Montana Passes Measure to Expand Medical Marijuana

Anti-trapping initiative fails, as does initiative to fund brain research

HELENA — Montana voters approved an expansion of medical marijuana, one of four citizen initiatives on the ballot, which is the most in any state election since 2010.

The other ballot measures asked voters to decide whether to ban trapping on public lands, fund brain research and insert a crime victims’ rights law into the state constitution.


The passage of Initiative 182 means that marijuana dispensaries will be able to re-open after they closed in August to comply with a state Supreme Court order.

The high court upheld a 2011 state law after a five-year legal battle to restrict marijuana providers to a maximum of three patients. The law forced dispensaries to close their doors and left thousands of registered users without a legal way to access the drug.

Under the initiative, marijuana dispensaries will reopen, and doctors will be able to certify more than 25 medical marijuana patients a year without being flagged by the state Board of Medical Examiners.

Post-traumatic stress disorder would be added as a qualifying condition, and police will not be able to conduct surprise inspections of dispensaries.

Supporters of the measure say it will allow safe access to marijuana for patients while requiring providers to be accountable to the state.

Opponents say the measure would re-establish a marijuana industry in Montana that would be abused, as in 2011 when there were more than 31,000 registered marijuana users in the state. They say the 2011 law curbed abuses by patients, providers and doctors and should be left in place.



Voters also approved Constitutional Initiative 116, also known as Marsy’s Law, which will amend the Montana Constitution to set rights for crime victims.

They include the right to participate in judicial proceedings, to be notified of developments in a case and to be notified when an offender or suspect is released from jail, among others.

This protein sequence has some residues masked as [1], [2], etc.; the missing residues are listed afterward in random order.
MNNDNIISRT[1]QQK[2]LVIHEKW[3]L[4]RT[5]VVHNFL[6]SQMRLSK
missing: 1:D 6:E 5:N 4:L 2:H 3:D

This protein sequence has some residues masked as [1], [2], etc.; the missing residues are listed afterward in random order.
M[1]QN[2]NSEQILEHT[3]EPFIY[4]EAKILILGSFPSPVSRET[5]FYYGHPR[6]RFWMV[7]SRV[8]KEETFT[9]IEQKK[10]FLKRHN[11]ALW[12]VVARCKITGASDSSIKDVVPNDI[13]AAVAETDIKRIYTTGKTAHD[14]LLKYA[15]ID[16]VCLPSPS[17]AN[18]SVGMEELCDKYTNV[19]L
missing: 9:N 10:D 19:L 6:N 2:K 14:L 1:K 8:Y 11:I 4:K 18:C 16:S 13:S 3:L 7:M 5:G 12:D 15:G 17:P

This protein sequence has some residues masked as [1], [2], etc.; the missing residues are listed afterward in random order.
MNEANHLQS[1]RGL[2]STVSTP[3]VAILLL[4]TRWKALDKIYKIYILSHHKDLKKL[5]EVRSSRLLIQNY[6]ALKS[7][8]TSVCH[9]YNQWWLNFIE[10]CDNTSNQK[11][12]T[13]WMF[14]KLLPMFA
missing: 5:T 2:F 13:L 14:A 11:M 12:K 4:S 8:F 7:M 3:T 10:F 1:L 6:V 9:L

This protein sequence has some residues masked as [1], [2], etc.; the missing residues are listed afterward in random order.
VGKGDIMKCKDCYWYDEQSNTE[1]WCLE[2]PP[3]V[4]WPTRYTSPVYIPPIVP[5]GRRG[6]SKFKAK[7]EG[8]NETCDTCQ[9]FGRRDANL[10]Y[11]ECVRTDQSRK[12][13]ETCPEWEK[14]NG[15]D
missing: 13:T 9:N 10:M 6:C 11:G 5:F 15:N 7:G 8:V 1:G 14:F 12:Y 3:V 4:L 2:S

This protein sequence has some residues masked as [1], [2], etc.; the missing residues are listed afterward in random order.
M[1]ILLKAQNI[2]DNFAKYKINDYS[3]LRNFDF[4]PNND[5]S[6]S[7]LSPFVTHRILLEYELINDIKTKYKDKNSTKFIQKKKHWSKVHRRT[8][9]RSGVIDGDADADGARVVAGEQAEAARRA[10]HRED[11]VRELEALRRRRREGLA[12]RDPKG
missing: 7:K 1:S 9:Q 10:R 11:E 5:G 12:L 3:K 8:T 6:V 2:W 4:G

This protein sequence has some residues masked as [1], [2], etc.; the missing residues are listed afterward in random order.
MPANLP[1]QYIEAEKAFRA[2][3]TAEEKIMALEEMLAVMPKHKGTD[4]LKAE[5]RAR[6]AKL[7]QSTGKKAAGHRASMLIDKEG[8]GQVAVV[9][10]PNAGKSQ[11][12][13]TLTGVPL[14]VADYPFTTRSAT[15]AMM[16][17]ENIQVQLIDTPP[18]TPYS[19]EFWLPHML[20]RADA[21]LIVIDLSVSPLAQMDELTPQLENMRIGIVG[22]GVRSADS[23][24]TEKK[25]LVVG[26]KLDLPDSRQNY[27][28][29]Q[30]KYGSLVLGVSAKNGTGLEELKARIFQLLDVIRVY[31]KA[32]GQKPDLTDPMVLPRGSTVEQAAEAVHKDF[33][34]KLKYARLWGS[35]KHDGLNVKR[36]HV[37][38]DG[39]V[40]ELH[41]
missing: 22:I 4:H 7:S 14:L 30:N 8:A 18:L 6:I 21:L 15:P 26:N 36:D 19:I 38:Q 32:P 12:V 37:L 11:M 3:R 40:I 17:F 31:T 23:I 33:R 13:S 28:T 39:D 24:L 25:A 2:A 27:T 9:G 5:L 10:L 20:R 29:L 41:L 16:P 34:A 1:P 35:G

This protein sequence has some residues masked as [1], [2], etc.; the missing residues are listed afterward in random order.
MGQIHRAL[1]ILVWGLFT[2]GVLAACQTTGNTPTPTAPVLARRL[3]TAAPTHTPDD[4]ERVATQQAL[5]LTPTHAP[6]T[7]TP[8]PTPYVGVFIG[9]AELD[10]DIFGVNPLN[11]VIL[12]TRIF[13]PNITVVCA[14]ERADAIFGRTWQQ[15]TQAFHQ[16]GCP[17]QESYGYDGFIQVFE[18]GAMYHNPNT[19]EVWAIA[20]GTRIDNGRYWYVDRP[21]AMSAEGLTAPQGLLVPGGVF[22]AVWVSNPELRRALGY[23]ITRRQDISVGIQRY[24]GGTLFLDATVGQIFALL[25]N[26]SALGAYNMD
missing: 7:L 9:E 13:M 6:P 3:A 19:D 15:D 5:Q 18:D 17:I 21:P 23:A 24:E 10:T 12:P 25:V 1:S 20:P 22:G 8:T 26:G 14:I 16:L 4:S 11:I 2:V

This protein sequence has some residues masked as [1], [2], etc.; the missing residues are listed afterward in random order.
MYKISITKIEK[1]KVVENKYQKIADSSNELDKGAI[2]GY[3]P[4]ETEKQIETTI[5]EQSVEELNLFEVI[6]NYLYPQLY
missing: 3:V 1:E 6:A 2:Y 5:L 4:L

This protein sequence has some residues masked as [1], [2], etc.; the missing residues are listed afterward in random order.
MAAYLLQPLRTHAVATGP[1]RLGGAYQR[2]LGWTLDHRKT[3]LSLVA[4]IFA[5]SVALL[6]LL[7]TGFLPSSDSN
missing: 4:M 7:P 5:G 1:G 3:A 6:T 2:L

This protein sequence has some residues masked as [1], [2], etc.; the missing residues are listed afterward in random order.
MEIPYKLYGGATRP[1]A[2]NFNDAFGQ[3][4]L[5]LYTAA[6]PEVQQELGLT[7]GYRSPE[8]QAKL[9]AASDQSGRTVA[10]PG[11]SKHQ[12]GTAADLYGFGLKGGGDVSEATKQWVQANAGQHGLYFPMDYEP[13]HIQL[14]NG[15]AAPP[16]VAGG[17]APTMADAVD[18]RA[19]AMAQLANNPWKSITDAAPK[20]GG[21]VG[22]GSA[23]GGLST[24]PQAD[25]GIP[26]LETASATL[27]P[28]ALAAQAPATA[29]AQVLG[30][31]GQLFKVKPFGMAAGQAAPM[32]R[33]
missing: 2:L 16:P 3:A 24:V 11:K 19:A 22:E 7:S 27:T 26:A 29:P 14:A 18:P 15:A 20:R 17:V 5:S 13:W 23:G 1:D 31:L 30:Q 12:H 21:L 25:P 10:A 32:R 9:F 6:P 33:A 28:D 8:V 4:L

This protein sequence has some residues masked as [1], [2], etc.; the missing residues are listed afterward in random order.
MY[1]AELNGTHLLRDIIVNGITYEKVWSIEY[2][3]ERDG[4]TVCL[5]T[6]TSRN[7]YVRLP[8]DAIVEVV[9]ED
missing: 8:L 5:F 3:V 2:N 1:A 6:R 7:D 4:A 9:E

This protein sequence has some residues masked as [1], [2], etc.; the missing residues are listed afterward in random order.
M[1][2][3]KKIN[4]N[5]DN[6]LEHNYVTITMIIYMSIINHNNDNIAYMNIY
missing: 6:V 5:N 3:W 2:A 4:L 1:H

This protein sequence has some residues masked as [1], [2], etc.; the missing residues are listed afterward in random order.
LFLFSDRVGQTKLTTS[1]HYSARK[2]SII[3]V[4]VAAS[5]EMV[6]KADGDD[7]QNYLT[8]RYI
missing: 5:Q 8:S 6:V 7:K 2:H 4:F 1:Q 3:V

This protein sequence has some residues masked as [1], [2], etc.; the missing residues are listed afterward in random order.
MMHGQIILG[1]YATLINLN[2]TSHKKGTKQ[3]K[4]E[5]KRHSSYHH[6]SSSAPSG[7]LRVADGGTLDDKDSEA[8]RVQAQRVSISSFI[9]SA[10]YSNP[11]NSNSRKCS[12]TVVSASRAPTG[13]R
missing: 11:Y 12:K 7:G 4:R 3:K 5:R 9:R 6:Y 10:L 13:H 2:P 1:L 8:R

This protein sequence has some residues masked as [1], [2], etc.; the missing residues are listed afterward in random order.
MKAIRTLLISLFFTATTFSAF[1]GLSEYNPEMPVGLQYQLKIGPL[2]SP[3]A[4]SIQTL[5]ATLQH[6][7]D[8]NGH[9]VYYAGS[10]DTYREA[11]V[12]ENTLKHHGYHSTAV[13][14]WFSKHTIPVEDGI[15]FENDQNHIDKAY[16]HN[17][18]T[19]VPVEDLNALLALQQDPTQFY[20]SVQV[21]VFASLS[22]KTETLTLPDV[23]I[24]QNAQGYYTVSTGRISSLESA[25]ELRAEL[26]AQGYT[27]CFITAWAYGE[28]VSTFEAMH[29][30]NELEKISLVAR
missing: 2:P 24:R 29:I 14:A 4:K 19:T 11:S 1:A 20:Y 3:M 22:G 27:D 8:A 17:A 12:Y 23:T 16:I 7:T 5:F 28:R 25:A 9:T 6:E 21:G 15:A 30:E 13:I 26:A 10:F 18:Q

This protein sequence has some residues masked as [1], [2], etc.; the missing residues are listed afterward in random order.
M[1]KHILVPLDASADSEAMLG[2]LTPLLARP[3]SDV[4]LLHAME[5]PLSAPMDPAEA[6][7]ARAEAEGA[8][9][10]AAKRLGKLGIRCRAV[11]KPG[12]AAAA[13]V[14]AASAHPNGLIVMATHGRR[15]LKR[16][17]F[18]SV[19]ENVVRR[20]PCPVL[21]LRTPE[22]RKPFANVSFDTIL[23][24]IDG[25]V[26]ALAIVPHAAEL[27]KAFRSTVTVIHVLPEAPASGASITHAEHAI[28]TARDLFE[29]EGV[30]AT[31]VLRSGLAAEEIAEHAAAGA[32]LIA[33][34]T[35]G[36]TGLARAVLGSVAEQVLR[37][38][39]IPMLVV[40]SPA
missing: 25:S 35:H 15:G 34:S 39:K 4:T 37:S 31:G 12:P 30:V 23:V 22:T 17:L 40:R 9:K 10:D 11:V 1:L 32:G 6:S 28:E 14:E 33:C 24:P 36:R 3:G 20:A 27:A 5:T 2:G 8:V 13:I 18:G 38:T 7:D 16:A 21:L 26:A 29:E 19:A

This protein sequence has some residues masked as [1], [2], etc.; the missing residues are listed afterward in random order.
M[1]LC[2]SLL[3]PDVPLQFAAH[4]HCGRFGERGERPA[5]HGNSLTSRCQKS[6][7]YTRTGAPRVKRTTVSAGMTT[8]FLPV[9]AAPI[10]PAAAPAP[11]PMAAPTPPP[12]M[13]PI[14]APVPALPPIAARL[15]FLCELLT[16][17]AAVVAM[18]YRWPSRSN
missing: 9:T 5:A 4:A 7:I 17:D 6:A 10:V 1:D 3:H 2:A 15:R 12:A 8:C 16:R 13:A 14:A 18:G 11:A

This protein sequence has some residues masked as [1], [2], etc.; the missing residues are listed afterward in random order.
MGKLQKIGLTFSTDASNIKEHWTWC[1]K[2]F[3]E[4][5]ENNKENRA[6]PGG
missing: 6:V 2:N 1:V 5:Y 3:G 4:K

The initiative is named after Marsy Nicholas, who was killed in 1983 by her ex-boyfriend. Nicholas’ brother, Henry Nicholas, is the major funder in the effort to expand the law passed in California in 2008 to other states.

Proponents say the measure will give crime victims the same rights under the Constitution as those accused of breaking the law.

Opponents say the measure is too vague, that Montana already has strong laws to protect crime victims and that the additional cost to cities and counties to enforce it is unknown.



Montana rejected a ballot measure that would have banned animal trapping on public lands.

Initiative 116 would have made it a misdemeanor crime to trap or snare animals on public lands in the state. State officials would be allowed to use traps if other non-lethal methods of capturing wildlife fail.

Supporters of the measure say that by restricting trapping to private lands, the risk of people, pets and wildlife being harmed by traps would be greatly reduced.

Opponents say the measure was backed by animal-rights groups whose goal is to completely ban trapping in the state. The measure would have barred an effective measure for controlling predators that prey on the state’s wildlife and livestock, they say.



An initiative to fund brain research by issuing state bonds also appeared to be in trouble in early returns.

Initiative 181 would create the Montana Biomedical Research Authority, a panel that would award $200 million in grants over 10 years through state debt to fund research on brain diseases, brain injuries and mental illness.

“No” votes led the “yes” votes by 15 percentage points late Tuesday.

Backers of the initiative say the research will be needed as Montana’s population ages and the state must deal with more people afflicted by diseases such as Alzheimer’s, in addition to rising rates of post-traumatic stress disorder and suicide by military veterans.

Opponents object forcing the state to go into debt to pay for the measure. Diverting that money could harm other state-funded programs, from education to health care, and there would be little accountability for how the money is spent after the bonds are approved, they say.

  • MontanaDawg

    Great to see the medical Marijuana results! Now we just need to ride the wave of legalization for recreational use as other States have done. The War on Drugs has failed miserably and the insanity needs to stop.

  • I’d like more information on how the reopening process for medical marijuana dispensaries will go.

  • Let’s give the Beavis and Butthead drug to thousands of idle Montana youth to boost our state’s economy. Great thinking by the state that is 4th in alcohol consumption and 49th in wages.

    • Storm Crow

      Funny thing- where cannabis is legalized, the rate of use by minors goes down or remains unchanged! Let’s use Colorado as an example- they’ve had legal cannabis for a couple of years now, and look what’s happening there!

      “Teen marijuana use in Colorado found lower than national average “- AOL, “Colorado’s Teen Marijuana Usage Dips after Legalization” – Scientific American,
      “Teen Marijuana Use Dips in Colorado After Legalization”- TIME and “Teens Smoke Less Grass in Legalized Colorado”- Newsweek. (all from 2016) (So much for your fear-mongering!)

      • I should have clarified. I meant young adults, the ones who can work or go to college.

        • Storm Crow

          How’s the local job market, D? “The marijuana industry created more than 18,000 new jobs in Colorado last year” (Washington Post). Legalization will turn many “idle youth” into hard-working tax-payers!